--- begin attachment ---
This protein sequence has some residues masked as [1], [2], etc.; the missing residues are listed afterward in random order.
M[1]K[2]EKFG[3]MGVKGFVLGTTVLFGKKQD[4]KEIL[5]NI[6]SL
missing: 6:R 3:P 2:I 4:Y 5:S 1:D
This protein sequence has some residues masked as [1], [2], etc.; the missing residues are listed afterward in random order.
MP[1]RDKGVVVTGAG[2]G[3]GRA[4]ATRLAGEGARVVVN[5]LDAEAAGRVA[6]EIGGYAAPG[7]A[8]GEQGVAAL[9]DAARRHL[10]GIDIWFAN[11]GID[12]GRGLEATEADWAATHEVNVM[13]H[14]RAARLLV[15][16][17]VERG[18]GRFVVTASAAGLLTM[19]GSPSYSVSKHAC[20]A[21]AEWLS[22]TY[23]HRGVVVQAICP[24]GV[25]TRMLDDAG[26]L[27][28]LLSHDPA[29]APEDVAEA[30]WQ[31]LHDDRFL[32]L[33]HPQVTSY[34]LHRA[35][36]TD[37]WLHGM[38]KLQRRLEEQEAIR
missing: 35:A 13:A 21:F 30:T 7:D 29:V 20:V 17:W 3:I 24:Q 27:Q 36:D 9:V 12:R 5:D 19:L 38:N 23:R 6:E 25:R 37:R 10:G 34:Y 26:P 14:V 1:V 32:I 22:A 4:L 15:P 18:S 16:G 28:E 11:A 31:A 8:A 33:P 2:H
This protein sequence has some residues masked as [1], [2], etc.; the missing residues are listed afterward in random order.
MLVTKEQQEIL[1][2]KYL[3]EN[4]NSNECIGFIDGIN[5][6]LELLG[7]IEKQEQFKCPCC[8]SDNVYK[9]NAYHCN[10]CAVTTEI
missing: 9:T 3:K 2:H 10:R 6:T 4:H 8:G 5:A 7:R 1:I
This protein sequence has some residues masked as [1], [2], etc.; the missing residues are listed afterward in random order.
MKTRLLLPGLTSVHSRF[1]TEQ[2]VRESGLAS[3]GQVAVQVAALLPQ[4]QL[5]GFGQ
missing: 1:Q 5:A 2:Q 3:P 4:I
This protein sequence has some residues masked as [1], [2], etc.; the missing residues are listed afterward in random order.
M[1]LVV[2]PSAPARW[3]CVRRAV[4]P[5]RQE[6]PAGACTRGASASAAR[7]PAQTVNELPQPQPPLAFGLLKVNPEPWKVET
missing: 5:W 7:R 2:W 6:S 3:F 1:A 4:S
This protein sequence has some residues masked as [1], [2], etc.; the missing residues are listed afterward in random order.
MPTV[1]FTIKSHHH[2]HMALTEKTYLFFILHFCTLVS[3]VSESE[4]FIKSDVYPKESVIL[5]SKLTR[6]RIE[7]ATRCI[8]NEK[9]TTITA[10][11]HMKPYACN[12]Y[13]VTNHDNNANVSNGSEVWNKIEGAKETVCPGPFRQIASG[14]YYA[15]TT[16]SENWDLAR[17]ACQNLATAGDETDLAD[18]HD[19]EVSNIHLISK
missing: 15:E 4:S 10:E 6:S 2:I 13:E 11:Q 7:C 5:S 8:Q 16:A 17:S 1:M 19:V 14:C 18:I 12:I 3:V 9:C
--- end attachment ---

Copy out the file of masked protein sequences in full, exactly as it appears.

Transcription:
This protein sequence has some residues masked as [1], [2], etc.; the missing residues are listed afterward in random order.
M[1]K[2]EKFG[3]MGVKGFVLGTTVLFGKKQD[4]KEIL[5]NI[6]SL
missing: 6:R 3:P 2:I 4:Y 5:S 1:D
This protein sequence has some residues masked as [1], [2], etc.; the missing residues are listed afterward in random order.
MP[1]RDKGVVVTGAG[2]G[3]GRA[4]ATRLAGEGARVVVN[5]LDAEAAGRVA[6]EIGGYAAPG[7]A[8]GEQGVAAL[9]DAARRHL[10]GIDIWFAN[11]GID[12]GRGLEATEADWAATHEVNVM[13]H[14]RAARLLV[15][16][17]VERG[18]GRFVVTASAAGLLTM[19]GSPSYSVSKHAC[20]A[21]AEWLS[22]TY[23]HRGVVVQAICP[24]GV[25]TRMLDDAG[26]L[27][28]LLSHDPA[29]APEDVAEA[30]WQ[31]LHDDRFL[32]L[33]HPQVTSY[34]LHRA[35][36]TD[37]WLHGM[38]KLQRRLEEQEAIR
missing: 35:A 13:A 21:F 30:T 7:D 29:V 20:V 17:W 3:I 24:Q 27:Q 36:D 9:V 12:R 5:D 19:L 38:N 23:R 6:E 25:R 37:R 10:G 34:Y 26:P 14:V 1:V 32:I 22:A 4:L 15:P 18:S 16:G 28:E 11:A 31:A 8:A 33:P 2:H
This protein sequence has some residues masked as [1], [2], etc.; the missing residues are listed afterward in random order.
MLVTKEQQEIL[1][2]KYL[3]EN[4]NSNECIGFIDGIN[5][6]LELLG[7]IEKQEQFKCPCC[8]SDNVYK[9]NAYHCN[10]CAVTTEI
missing: 9:T 3:K 2:H 10:R 6:T 4:H 8:G 5:A 7:R 1:I
This protein sequence has some residues masked as [1], [2], etc.; the missing residues are listed afterward in random order.
MKTRLLLPGLTSVHSRF[1]TEQ[2]VRESGLAS[3]GQVAVQVAALLPQ[4]QL[5]GFGQ
missing: 1:Q 5:A 2:Q 3:P 4:I
This protein sequence has some residues masked as [1], [2], etc.; the missing residues are listed afterward in random order.
M[1]LVV[2]PSAPARW[3]CVRRAV[4]P[5]RQE[6]PAGACTRGASASAAR[7]PAQTVNELPQPQPPLAFGLLKVNPEPWKVET
missing: 5:W 7:R 2:W 6:S 3:F 1:A 4:S
This protein sequence has some residues masked as [1], [2], etc.; the missing residues are listed afterward in random order.
MPTV[1]FTIKSHHH[2]HMALTEKTYLFFILHFCTLVS[3]VSESE[4]FIKSDVYPKESVIL[5]SKLTR[6]RIE[7]ATRCI[8]NEK[9]TTITA[10][11]HMKPYACN[12]Y[13]VTNHDNNANVSNGSEVWNKIEGAKETVCPGPFRQIASG[14]YYA[15]TT[16]SENWDLAR[17]ACQNLATAGDETDLAD[18]HD[19]EVSNIHLISK
missing: 15:E 4:S 10:E 6:S 2:I 13:E 11:Q 7:C 5:S 8:Q 16:A 17:S 1:M 19:V 14:C 18:I 12:I 3:V 9:C